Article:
Planning a Xeriscape Garden

When xeriscape is mentioned, many people think of cactus and sand--or rock gardens. Mind you, both cactus gardens and rock gardens can be quite attractive. But that is not all xeriscaping allows. You can have a xeriscape landscape that is fully planted, colorful--and water-conserving. Nor do you have to use only drought-tolerant plants. The idea is to reduce overall water use by grouping plants with similar needs together--so you can have one area that uses some extra water and another area where you need no more water than nature provides. If you grow edible plants, the same principle applies.

Advantages of xeriscape

  • Water saving: Using native and other drought-tolerant plants can significantly reduce water use.
  • Money saving: Reducing water use can lower your water bill. Xeriscaping can also reduce maintenance costs--while adding to the beauty and value of your property.
  • Time saving: xeriscape landscaping can significantly reduce the time you spend watering, fertilizing and mowing. (Buy a hammock--you'll have more time to use it.)
  • No worries: It's nice to be able to go on vacation for a few weeks and know your plants will still be alive when you return.

The seven principles of xeriscape:

  • Plan and design for water conservation and beauty from the start.
  • Create practical turf areas of manageable size and shape, and appropriate grasses.
  • Select plants with low water requirements and group plants of similar water needs together. Experiment to determine how much and how often to water the plants.
  • Use soil amendments (we recommend Gardner & Bloome Organics) as needed by the site and the type of plants used.
  • Use mulches to reduce evaporation and to keep the soil cool.
  • Irrigate efficiently with properly designed systems--and by applying the right amount of water at the right time.
  • Maintain the landscape properly by mowing, weeding, pruning and fertilizing properly.

If you've just moved in to a new place and want a whole new landscape, consider xeriscape. We'd advise you, in that situation, to hire a professional landscaper to help you design the landscape--and to do the hard work for you. Doing a whole landscape at once is too much for most individuals. But you can use the "bit by bit" approach or a simple substitution approach, and move your landscape gradually to xeriscape.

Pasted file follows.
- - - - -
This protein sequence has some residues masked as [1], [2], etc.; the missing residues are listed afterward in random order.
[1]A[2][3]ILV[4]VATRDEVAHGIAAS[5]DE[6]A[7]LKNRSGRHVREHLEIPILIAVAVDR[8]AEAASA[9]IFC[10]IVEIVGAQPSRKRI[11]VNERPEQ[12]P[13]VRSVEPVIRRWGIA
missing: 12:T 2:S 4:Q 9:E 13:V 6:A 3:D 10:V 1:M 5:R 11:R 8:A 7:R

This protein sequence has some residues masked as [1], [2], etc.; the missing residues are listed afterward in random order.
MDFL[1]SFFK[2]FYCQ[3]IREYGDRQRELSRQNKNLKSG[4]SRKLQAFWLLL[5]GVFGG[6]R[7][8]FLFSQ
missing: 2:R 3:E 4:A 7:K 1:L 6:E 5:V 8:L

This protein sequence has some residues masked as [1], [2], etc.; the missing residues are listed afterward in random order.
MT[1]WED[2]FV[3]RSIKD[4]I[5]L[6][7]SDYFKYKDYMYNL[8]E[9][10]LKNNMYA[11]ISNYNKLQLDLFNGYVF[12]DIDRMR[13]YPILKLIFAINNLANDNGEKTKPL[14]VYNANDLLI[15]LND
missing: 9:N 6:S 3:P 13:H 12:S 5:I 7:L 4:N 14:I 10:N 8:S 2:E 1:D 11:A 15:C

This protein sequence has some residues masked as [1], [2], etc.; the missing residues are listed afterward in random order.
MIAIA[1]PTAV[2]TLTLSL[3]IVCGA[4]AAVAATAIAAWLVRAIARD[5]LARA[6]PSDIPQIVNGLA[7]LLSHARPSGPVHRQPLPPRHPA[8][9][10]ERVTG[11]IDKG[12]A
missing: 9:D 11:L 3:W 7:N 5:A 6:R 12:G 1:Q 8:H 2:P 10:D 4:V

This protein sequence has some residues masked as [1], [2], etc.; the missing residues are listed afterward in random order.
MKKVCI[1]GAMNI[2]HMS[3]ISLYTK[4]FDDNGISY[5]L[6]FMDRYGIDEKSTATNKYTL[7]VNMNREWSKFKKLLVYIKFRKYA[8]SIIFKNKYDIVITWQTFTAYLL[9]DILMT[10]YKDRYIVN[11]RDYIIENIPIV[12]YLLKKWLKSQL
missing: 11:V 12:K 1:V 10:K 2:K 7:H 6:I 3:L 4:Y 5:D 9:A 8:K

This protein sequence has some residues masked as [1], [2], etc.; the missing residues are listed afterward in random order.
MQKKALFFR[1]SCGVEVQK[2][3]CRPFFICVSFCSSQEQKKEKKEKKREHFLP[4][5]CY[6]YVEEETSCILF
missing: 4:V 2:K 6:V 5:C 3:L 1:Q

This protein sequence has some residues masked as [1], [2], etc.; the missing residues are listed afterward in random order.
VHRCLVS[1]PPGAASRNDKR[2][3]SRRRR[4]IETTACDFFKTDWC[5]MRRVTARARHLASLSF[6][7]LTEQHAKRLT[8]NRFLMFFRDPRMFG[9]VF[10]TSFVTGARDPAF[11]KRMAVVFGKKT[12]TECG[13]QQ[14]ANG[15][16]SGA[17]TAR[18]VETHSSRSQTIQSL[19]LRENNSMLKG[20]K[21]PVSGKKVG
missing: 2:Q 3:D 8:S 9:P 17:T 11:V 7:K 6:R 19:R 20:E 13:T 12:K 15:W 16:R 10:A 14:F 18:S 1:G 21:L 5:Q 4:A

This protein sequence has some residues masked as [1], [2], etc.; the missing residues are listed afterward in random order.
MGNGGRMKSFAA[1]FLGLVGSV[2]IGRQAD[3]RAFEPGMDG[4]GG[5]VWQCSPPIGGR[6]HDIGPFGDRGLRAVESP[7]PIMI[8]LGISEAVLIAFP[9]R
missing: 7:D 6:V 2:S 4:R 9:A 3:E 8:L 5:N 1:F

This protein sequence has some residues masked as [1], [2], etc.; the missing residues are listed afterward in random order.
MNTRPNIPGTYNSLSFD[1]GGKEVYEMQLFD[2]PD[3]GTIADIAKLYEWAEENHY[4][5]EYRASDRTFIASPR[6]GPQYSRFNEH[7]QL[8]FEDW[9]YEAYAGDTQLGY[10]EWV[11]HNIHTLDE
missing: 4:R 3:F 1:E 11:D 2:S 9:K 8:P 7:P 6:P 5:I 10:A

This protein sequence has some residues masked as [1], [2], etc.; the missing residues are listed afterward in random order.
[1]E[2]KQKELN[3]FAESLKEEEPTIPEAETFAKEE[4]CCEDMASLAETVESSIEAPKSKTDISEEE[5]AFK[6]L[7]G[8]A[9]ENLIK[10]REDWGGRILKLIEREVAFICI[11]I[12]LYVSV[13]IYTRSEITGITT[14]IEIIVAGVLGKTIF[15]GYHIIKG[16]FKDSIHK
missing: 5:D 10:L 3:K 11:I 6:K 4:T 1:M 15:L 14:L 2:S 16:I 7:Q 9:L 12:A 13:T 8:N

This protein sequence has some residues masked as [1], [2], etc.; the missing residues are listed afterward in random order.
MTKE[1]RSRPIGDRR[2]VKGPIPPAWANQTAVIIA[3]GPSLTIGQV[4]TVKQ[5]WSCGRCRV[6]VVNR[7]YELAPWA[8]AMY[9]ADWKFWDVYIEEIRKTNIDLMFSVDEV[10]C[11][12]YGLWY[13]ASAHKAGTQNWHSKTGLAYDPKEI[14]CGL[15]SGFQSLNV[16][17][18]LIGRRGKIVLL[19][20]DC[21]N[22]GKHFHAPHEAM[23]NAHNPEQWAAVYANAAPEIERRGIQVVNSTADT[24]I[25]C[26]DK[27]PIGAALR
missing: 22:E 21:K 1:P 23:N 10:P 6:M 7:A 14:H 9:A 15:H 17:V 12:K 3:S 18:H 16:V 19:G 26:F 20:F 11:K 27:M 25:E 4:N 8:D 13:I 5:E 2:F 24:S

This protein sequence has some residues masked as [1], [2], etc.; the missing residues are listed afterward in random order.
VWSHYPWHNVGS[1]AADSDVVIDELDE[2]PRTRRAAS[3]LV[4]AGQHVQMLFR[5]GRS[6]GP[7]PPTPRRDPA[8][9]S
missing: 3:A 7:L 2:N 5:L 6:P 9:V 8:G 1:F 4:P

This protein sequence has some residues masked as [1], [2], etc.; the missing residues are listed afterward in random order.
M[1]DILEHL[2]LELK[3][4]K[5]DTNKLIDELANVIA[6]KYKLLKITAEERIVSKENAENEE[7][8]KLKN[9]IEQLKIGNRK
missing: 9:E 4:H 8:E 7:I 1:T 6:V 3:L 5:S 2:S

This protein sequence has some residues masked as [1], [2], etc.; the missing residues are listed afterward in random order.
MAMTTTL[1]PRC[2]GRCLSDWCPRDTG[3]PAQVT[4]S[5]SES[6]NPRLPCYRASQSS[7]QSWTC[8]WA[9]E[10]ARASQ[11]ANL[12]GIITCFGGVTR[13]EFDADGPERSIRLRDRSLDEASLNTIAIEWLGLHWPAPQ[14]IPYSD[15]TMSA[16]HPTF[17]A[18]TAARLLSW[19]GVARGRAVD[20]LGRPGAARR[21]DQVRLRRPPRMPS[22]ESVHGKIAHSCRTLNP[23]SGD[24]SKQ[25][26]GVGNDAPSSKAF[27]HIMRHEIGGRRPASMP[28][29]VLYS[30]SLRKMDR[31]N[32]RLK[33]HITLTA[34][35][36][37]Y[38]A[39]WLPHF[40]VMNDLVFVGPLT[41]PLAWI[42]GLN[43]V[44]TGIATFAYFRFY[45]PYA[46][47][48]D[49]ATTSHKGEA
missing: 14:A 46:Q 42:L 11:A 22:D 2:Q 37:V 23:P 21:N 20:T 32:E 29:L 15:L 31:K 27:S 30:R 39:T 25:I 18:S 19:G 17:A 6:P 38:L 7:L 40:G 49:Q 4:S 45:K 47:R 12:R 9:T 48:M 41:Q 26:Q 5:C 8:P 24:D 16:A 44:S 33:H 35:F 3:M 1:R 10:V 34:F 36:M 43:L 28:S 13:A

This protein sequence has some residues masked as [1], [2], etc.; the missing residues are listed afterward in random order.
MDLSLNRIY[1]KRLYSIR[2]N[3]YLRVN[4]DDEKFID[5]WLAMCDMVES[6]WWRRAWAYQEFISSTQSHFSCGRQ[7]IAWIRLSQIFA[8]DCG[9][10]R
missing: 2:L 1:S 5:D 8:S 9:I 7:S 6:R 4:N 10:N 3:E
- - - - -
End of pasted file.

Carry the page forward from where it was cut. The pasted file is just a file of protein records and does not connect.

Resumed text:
Perhaps you have a problem area where it's difficult to keep your plants growing well, an area that is difficult to irrigate, or a lawn area that's hard to mow or keep green. Look at these areas as candidates for the first moves to xeriscape.

One of the major things to look at when xeriscaping is, "Can I get rid of some of that lawn?" Out of all the things we grow in our yards, turf is usually the biggest overall water-user. If you live in an area with a homeowner's association that requires you to have a certain percentage of lawn, at least make your long-term plans to get the lawn down to the minimal acceptable percentage (or get the rule changed).

When planning a xeriscaped area, keep in mind that curves are more natural (and easier to mow around) than sharp angles. Also look at the soil type, the amount of sun or shade, elevation, and ease of access.

Do you have some plants that already do well in that area, even if neglected? Keep them for xeriscaping in that particular micro-climate in your yard. Remove, or move, plants that are not doing well and amend the soil before planting any new plants. Then mulch.

Keep in mind that even xeriscape plants will need extra water when first planted--until established. Once established, however, they will need much less maintenance than other areas.

You may find you like xeriscape so much you'll continue till your whole yard (or as much as possible) is xeriscaped. You can then lie in the hammock you bought with the savings on your water bill, sipping a cool drink on a hot summer day, and watching your neighbors sweating over their vast expanses of turf. Have fun!

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